In 1935 the idea was simple. With the help of federal dollars, rural America could start receiving the infrastructure needed to provide electricity to farms across the country.
It was an idea rooted in an executive order by President Franklin D. Roosevelt, then later enacted by Congress in 1936. The plan was simple: wire rural America so it would have the benefits of electricity that people in urban areas enjoyed. And the Rural Electrification Act would put thousands of people to work at a time when unemployment was rampant in the Great Depression.
It worked. Not only do people in rural America have electricity in their homes, but it has allowed agriculture producers to greatly expand their operations, employing equipment that may have been just a dream some 85 years ago.
Today, rural electric membership corporations are more than cooperatives that supply electricity to farmers. In our communities, they have provided electricity that has allowed development of rural areas, such as our lakes, and industrial parks.
Our REMCs are not much different than their brethren in the investor-owned utility world these days. But they haven’t forgotten or strayed from their original mission, serving a rural America that would otherwise be ignored by corporate utility companies.
This is obvious today with the LaGrange County and Steuben County electric cooperatives. They have seen a need in their communities — providing broadband internet service — and are getting ready to string their corners of rural America with fiber optic cable.
“I think we’re going to expand on a great idea and make it even better,” said Kevin Keiser, CEO of Steuben County REMC. Keiser was speaking after it was announced in October that a deal had been reached with the Steuben County Community Foundation to allow the REMC to take over iMAN, the fiber network owned by an arm of the Foundation.
Shortly before that news dropped, LaGrange County REMC made a similar announcement, that it would invest some $20 million to provide broadband to its membership of about 5,500 customers.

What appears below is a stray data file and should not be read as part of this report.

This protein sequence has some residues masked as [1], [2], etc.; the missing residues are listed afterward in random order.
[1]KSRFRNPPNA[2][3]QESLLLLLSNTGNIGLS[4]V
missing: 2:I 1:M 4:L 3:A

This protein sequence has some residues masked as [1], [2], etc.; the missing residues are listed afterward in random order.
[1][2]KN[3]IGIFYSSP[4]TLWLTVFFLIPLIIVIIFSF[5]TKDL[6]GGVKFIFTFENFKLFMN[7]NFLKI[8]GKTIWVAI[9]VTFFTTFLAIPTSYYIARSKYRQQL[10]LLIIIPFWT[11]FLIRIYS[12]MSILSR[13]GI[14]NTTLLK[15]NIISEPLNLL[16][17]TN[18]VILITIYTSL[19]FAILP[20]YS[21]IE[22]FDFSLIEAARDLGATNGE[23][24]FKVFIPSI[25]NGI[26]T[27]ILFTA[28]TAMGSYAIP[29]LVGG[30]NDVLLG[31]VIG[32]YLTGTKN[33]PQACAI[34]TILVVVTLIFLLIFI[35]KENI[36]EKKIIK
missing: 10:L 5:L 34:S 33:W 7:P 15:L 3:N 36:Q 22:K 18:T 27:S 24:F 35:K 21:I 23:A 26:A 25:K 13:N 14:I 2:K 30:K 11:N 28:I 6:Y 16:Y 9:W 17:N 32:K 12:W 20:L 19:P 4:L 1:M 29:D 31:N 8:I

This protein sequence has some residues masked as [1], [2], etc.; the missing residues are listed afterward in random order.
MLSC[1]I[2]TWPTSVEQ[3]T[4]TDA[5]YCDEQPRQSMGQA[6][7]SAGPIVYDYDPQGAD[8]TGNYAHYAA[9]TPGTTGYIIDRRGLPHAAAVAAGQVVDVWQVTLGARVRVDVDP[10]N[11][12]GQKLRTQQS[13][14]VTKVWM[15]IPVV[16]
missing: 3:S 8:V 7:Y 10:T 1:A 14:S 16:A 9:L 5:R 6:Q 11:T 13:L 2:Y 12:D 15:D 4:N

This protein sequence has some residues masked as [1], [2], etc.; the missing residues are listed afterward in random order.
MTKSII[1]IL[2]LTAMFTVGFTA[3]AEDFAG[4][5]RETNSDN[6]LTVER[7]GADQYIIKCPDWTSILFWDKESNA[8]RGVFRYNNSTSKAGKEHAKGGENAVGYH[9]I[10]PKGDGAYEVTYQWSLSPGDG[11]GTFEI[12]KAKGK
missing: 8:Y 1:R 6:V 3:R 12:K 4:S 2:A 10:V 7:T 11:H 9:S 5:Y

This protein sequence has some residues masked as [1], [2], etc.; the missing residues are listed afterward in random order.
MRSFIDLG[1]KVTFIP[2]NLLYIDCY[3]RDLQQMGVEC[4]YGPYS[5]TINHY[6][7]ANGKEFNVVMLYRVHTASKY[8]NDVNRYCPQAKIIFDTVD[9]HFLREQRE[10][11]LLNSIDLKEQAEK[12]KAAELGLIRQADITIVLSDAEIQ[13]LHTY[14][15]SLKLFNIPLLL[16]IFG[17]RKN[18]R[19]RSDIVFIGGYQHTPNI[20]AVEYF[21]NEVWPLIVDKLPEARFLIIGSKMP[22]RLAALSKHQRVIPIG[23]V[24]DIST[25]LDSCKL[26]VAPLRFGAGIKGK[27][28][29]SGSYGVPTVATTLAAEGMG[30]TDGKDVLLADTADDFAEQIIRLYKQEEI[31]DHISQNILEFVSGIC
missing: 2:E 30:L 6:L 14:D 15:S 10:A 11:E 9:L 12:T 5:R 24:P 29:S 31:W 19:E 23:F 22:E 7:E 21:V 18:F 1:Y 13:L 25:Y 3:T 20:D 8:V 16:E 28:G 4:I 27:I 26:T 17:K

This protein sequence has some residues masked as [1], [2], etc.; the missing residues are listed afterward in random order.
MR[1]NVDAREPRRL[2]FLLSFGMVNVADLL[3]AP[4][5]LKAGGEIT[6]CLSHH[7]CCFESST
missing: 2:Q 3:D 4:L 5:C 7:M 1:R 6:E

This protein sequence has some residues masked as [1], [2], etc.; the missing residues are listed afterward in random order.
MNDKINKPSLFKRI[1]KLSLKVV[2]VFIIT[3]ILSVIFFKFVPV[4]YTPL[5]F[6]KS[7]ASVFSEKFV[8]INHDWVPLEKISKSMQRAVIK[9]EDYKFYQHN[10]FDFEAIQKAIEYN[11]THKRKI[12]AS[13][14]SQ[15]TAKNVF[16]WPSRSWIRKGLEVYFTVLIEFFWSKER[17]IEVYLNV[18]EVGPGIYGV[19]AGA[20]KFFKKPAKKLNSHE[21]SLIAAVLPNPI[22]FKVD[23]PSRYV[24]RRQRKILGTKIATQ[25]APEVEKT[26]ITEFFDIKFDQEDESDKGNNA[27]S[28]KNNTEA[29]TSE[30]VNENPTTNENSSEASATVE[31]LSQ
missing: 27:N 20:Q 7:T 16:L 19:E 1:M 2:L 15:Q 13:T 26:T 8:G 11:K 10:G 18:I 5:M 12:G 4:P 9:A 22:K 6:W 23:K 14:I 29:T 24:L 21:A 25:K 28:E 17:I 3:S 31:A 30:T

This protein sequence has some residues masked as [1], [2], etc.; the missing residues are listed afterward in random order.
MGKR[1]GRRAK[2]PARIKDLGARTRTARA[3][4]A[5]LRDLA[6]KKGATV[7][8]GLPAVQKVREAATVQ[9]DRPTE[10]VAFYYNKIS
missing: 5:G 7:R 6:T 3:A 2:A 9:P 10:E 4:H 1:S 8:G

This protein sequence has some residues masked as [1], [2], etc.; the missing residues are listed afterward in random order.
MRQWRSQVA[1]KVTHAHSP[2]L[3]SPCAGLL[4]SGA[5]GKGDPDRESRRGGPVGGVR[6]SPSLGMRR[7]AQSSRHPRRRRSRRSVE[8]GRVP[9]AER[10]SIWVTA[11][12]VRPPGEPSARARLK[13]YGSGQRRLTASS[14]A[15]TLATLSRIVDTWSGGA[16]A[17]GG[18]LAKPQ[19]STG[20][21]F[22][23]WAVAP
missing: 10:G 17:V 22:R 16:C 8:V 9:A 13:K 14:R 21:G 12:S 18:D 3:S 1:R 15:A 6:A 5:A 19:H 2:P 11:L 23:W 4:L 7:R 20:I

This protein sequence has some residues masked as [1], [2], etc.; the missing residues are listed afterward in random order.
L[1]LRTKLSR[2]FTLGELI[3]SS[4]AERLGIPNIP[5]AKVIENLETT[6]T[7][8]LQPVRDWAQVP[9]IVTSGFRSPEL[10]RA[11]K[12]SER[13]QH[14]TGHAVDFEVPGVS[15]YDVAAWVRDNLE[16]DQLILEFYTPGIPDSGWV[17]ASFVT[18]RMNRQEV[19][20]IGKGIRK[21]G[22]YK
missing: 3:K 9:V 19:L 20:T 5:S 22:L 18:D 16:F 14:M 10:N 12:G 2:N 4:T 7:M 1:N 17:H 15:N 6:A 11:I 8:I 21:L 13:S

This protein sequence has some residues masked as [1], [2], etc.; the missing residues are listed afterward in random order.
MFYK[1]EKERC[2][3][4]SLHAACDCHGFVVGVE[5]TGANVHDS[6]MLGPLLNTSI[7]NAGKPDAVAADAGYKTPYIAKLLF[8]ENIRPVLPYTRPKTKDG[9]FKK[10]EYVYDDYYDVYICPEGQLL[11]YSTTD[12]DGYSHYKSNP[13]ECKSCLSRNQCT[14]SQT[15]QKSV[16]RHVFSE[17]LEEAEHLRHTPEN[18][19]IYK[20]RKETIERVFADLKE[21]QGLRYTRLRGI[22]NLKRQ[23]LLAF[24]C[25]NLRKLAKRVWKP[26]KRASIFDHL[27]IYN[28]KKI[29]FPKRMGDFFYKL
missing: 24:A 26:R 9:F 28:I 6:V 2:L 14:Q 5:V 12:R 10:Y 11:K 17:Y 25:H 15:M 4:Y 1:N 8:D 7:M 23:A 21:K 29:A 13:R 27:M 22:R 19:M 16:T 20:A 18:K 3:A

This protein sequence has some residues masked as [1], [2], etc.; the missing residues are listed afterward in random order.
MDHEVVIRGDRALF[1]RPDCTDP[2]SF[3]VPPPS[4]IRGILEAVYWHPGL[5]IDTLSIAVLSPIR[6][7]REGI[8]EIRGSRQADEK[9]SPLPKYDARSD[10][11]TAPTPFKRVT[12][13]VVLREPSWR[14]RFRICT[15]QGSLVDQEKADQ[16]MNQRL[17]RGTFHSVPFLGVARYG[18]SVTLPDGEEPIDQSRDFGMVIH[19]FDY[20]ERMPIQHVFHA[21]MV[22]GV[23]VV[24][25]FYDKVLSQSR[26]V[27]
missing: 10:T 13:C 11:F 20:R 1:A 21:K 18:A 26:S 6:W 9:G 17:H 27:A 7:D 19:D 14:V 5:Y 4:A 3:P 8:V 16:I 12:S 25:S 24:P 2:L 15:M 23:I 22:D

“Internet access today is what electricity was more than 80 years ago,” said LaGrange REMC CEO Mark Leu. “The cooperative was created to provide electricity to rural areas that larger utilities wouldn’t invest in, and we hope to do the same with broadband. Our members have asked for it, and we’re going to do what we can to make it a reality.”
Soon after, the COVID-19 pandemic hit. This dire health emergency emphasized the need for better broadband service options for rural residents, who found themselves grappling with inadequate internet as they worked from home, attended school virtually and visited with their physicians through videoconference.
The Steuben County decision was two years in the making. The REMC’s Board of Directors authorized the acquisition of iMAN for $2.8 million, effective January 2021, in an effort to provide fiber optic services to its members. The deal was signed on Oct. 12.
The fiber network was the creation of the Steuben County Community Foundation two decades ago that mirrored the REMC concept, delivering a needed utility to rural customers through a member-owned, not-for-profit company. Today the network reaches all four school districts that serve the community, as well as business and industry, government, libraries and Cameron Memorial Hospital.
Over the next 4-5 years, REMC plans to deploy fiber to its home network of customers, the news release said. This will represent a $25 million investment in infrastructure.
“We have a big job ahead of us, but our members have been here before when we collectively worked together to provide rural Steuben County with electricity at a time when no one else would. Today we find ourselves in a similar circumstance and it is again time to cooperatively light our future with broadband services,” Keiser said.
The COVID-19 pandemic has shined a bright light on the black hole that is rural broadband. We applaud the LaGrange and Steuben rural electric cooperatives and their forward-thinking boards of directors for their bold efforts to provide high-speed internet to their members.
We hope more rural electric cooperatives will follow suit in order to eliminate this huge void in rural Indiana.